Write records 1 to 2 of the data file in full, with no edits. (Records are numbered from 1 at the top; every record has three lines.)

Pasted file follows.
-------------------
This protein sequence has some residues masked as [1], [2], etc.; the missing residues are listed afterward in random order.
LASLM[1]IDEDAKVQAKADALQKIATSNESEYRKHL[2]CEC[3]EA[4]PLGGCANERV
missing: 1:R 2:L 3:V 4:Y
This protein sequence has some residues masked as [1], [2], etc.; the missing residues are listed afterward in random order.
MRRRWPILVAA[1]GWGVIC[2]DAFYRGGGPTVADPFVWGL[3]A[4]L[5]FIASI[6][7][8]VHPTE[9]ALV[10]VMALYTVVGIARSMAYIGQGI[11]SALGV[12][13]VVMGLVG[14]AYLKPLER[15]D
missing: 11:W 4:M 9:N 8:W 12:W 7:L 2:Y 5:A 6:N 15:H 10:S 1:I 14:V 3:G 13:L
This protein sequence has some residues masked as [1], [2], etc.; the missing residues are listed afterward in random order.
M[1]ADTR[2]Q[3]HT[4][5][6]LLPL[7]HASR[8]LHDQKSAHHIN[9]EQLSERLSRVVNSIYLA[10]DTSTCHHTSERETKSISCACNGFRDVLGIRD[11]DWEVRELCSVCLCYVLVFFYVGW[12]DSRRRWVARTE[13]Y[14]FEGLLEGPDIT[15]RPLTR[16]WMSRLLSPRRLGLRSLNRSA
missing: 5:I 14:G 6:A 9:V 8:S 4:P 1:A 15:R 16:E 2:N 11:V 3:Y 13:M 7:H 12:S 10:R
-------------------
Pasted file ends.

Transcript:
This protein sequence has some residues masked as [1], [2], etc.; the missing residues are listed afterward in random order.
LASLM[1]IDEDAKVQAKADALQKIATSNESEYRKHL[2]CEC[3]EA[4]PLGGCANERV
missing: 1:R 2:L 3:V 4:Y
This protein sequence has some residues masked as [1], [2], etc.; the missing residues are listed afterward in random order.
MRRRWPILVAA[1]GWGVIC[2]DAFYRGGGPTVADPFVWGL[3]A[4]L[5]FIASI[6][7][8]VHPTE[9]ALV[10]VMALYTVVGIARSMAYIGQGI[11]SALGV[12][13]VVMGLVG[14]AYLKPLER[15]D
missing: 11:W 4:M 9:N 8:W 12:W 7:L 2:Y 5:A 6:N 15:H 10:S 1:I 14:V 3:G 13:L